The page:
$10.5 million pledge for breast cancer research

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Boston University School of Medicine (BUSM) has received a pledge of $10.5 million to create a Breast Cancer Research Center, including an assistant professorship and an international scholars training program, from a Boston University School of Medicine graduate who wishes to remain anonymous. This pledge represents the largest individual gift received by the School of Medicine.

“This exceedingly generous commitment is an important investment in breast cancer research that will facilitate discovery and accelerate the development of diagnostics and treatment for this common life threatening disease,” said Karen Antman, MD, Provost of Boston University Medical Campus and Dean of the School of Medicine. “We are particularly grateful that our graduate has chosen to support this important work of the Boston University School of Medicine. The donor who is a two-time cancer survivor has experienced the significance of timely and quality care. She has also worked on several health care projects in developing countries and this project at BUSM is an excellent opportunity to serve those in need close to home, a need she recognized while training at Boston City Hospital.”

“We are incredibly grateful for this very generous gift, that will allow us to advance breast cancer research in new and exciting ways,” said Gail Sonenshein, PhD, a professor of biochemistry and director of the Women’s Health Interdisciplinary Research Center. “The funds will be used to develop a new Breast Cancer Research Center on the medical campus, recruit new faculty members, train scientists from the developing world, and fund pilot grants to help us understand the molecular basis of this devastating disease in diverse populations and for translational research projects that we hope will rapidly develop into new therapies.”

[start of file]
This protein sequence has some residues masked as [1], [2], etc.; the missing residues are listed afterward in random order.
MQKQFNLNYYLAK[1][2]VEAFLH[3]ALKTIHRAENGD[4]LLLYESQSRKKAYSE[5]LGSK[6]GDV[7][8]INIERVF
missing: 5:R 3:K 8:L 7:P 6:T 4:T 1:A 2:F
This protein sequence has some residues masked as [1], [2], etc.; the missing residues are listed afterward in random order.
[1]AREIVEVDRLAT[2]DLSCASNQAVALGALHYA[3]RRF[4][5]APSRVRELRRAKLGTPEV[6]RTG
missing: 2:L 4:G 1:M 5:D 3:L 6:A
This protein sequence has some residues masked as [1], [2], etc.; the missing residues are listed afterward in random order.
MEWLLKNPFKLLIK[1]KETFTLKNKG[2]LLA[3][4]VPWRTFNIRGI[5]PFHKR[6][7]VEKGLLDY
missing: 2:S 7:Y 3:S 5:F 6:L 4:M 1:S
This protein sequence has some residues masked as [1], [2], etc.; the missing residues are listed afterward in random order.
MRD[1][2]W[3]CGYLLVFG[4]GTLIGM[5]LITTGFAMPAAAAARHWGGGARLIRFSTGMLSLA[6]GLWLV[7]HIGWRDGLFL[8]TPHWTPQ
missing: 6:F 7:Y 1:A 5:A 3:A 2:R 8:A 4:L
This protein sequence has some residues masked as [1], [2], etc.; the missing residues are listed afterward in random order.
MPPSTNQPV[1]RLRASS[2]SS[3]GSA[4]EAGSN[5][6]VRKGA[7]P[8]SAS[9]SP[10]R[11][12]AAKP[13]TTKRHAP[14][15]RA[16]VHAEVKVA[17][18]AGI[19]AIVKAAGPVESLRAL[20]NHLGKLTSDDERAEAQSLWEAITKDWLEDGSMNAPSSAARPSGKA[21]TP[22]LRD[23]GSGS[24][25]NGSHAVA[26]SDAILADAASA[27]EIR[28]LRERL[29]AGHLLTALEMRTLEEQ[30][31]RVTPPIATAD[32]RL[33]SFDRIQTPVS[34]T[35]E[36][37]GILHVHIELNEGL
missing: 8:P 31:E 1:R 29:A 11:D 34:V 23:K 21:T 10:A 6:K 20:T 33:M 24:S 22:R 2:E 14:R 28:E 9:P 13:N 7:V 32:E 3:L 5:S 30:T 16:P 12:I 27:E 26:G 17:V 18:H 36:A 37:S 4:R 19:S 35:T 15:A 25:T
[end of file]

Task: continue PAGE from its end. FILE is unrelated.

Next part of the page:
The fulfillment of the pledge will also support the building of the new residence for medical students on the medical campus. The proposed nine-story building will house 208 first-year medical students and transform student life at the School of Medicine.

The donor chose BU School of Medicine because of the medical campus’ tradition of caring for the poor and underserved who will benefit from this research.

“Health disparities are a major concern in our society,” said BU President Robert Brown. “This gift will contribute toward closing the disparities gap and will benefit the underserved and the most disadvantaged in our community. Boston University is deeply grateful to the donor.”

Source: Boston University, USA

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